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ecology - expert please help

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ecology - expert please help

Post
A basic principle of ecology is that population
size is partly a reflection of available food
resources. Recent experiments suggest that the
relationship is more complex than formerly
thought. Specifically, the browsing of certain
rodents appears to trigger chemical reactions in
food plants which, in turn, affect the size of the
rodent populations. Two examples of such regulation
have been reported.

Berger has demonstrated the power of a naturally
occurring chemical called 6-MBOA to stimulate
reproductive behavior in the mountain vole,
a small mouse-like rodent. 6-MBOA forms in
young grass in response to browsing by voles.
Berger experimented by feeding oats coated with
6-MBOA to non-breeding winter populations of
voles. After three weeks, she found a high incidence
of pregnancy among females. Since the
timing of reproduction is crucial to the short-lived
vole in an environment in which the onset of vegetative
growth may be considerably delayed, the
phytochemical triggering of reproductive behavior
represents a significant biological adaptation.

In an example reported by Bryant, plants
appear to have developed a phytochemical
defense against the depredations of snowshoe
hares in Canada. Every ten years, for reasons
that are unclear, the hare population swells. The
result is overbrowsing of certain deciduous trees
and shrubs. Bryant found that trees favored by
the hare produce young shoots high in terpene
and phenolic resins, which discourage hare
browsing. After treating non-resinous willow twigs
with resinous extracts and placing treated and
untreated samples at hare feeding stations,
Bryant found that samples containing at least
half of the resin concentration of natural twigs
were untouched. The avoidance of resinous
shoots, he concludes, may play a role in the
decline of the hare population to normal levels.

Both of these reports suggest areas for further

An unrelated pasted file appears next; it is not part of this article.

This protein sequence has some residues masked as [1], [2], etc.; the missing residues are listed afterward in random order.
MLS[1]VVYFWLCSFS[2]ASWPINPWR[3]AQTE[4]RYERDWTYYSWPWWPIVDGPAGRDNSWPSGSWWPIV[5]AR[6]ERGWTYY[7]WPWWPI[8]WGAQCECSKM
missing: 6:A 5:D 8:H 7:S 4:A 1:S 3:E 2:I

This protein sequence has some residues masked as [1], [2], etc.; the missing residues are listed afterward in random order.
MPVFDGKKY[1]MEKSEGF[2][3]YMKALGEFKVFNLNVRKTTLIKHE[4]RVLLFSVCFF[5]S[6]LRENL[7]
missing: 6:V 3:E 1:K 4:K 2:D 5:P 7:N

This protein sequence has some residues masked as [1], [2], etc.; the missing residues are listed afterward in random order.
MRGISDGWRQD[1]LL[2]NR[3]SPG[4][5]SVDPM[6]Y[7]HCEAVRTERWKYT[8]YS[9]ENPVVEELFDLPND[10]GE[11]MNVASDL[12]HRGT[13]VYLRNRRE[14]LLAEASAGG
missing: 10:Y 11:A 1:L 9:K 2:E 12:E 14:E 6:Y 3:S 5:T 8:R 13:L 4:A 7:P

research. For example, data should be
reviewed to determine if periodic population
explosions among lemmings (another small
rodent living in a northern environment) occur
during years in which there is an early onset of
vegetative growth; if so, a triggering mechanism
similar to that prompted by the vole may be
involved.


Q1
The author provides specific information to answer which of the following questions?
(A) What factors other than food supply affect the population size of rodents?
(B) Why is the timing of the voles’reproductive effort important?
(C) Are phytochemical reactions found only in northern environments?
(D) How does 6-MBOA trigger reproductive activity in the mountain vole?
(E) What are the causes of the periodic increase in the snowshoe hare population?

OA: B
I agree on OA but whats wrong with A. A is there at the end of 1st paragraph.

Q2
It can be inferred that the study of lemmings proposed by the author would probably
(A) strengthen the conclusions of Bryant
(B) cast doubt on the conclusions of Bryant
(C) support the specific findings of Berger
(D) provide evidence as to whether Berger’s conclusions can be generalized
(E) disprove common beliefs about the relationship between population size and food supply

OA: D
I am confused over C and D. I believe that It provides an evidence, which support Berger'statement.

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hi akhilesh

i am not expert but just to understand the passage and your questions

Q1. Since the timing of reproduction is crucial to the short-lived
vole
in an environment in which the onset of vegetative
growth may be considerably delayed, the
phytochemical triggering of reproductive behavior
represents a significant biological adaptation.

hence the answer is B.

i am not agree with A

A basic principle of ecology is that population size is partly a reflection of available food resources.Recent experiments suggest that the relationship is more complex than formerly thought. Specifically, the browsing of certain rodents appears to trigger chemical reactions in food plants which, in turn, affect the size of the rodent populations

the above passage clearly suggest that they wan to search the food supply affects the the population size of rodents.
but A tell opposite to this.


Q2. D is the correct answer

Berger has demonstrated the power of a naturally occurring chemical called 6-MBOA to stimulate reproductive behavior in the mountain vole,

if periodic population explosions among lemmings (another smallrodent living in a northern environment) occur
during years in which there is an early onset of vegetative growth; if so, a triggering mechanism
similar to that prompted by the vole may be involved.


provide evidence as to whether Berger’s conclusions can be generalized

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Hi Pradeep,

I got Q1 but still I have doubt in Q2.

In last paragraph, author mentioned a conditional statement. Is this a generalization?

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yes i think so.
giving examples leads to generalization. since the phenomena is true or common in all creatures like vole and lemmings then they generalize this phenomena.

i hope some experts will come forward to explain more.

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